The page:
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Attila Jász
( 1966 )


Attila Jász was born in Szőny in 1966. Since 1993 he has been editing the Hungarian journal Forrás, later becoming its editor-in-chief. Jász is considered an experimental writer. In his oeuvre one can find
the modern poetic novel XANTUSiana, the essay “Fürdőkádból a tenger, avagy különbségben a hasonlóság” (“Th e Sea from a Bathtub, or Similarity in Diff erence”) as well as the children’s poem
“Angyalfogó” (“Angel Catcher”). In the volume Alvó szalmakutyák (Sleeping Straw Dogs) he creates a new and distinct lyrical tradition through combining Eastern thought and Christian mysticism,
which he uses to point the reader in the direction of questions about poetic self-identity. Attila Jász’s attraction toward the visual arts is evident in his collection of poems published in 2010 as well as in Naptemplom (Th e Church of the Sun), one of his most recent works. Th e refl ections and interpretations inspired by Tivadar Csontváry Kosztka’s paintings provide the reader with just as much intellectual stimulation whether he is familiar with them or not. Either way, Attila Jász’s body of work adds a unique dash of color to contemporary Hungarian literature.

Life of Silent Feather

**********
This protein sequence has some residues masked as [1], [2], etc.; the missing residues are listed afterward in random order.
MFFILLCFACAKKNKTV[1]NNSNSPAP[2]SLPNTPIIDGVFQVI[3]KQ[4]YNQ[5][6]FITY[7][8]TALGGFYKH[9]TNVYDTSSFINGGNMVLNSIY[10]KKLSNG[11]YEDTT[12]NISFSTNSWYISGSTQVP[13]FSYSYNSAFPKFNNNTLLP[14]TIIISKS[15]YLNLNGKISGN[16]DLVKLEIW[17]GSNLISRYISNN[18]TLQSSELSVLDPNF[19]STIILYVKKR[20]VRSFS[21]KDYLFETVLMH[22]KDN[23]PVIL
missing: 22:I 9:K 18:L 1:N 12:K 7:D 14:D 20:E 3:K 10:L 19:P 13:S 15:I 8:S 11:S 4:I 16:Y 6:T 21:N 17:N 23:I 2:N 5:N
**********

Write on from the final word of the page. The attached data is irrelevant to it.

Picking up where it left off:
Csendes Toll (“Silent Feather”), the name of the main character of Attila Jász’s book as well as the title of the book itself, suggests a double reading from the moment the reader picks it up. It simultaneously presents the reader with the withdrawn, contemplative fi gure of the writer and Silent Feather, a plausible character from an American Indian novel. The novel spans the story of fi ft een years in the daily lives of Silent Feather and a small country town, which it reveals gradually, step by step. Attila Jász’s latest work, Csendes Toll élete (Th e Life of Silent Feather), is exciting not only because of its quirky title character, but also because of its unorthodox structure. Heralded as a “dictionary novel”, it is comprised of entries organized in alphabetical order. Beyond putting to paper the trivialities of everyday life, the themes found in the brief sections beneath the headings also address city life, family, and from a wider perspective, society. Th e constantly recurring headings (“feltételésmód” - “conditional mode,” “írni” - “to write”) reveal Silent Feather’s thoughts on writing and resemble American Indian meditation. Th e exciting stream of thoughts that emerge from these meditations take on a circular shape as they present aspects of our everyday environment, from the figure of an old lady who lives down the street to a wife quietly cooking a meal in the kitchen. As the book progresses, the various headings in Silent Feather’s accounts expand with meaning, and thanks to this sleight-of-hand, we can become witnesses to how a fl aming wall becomes a fi rewall, or how the light and “red-skinned” peoples blend together culturally around the heading “dialogue.” What this requires is for the reader to also become involved in the work’s game of labeling and denominating. Owing to its gently ironic undertones, Attila Jász’s latest work is exceptionally complex and diverse, and does not limit itself to being read in a continuous linear fashion, which makes for a fun-filled reading experience.

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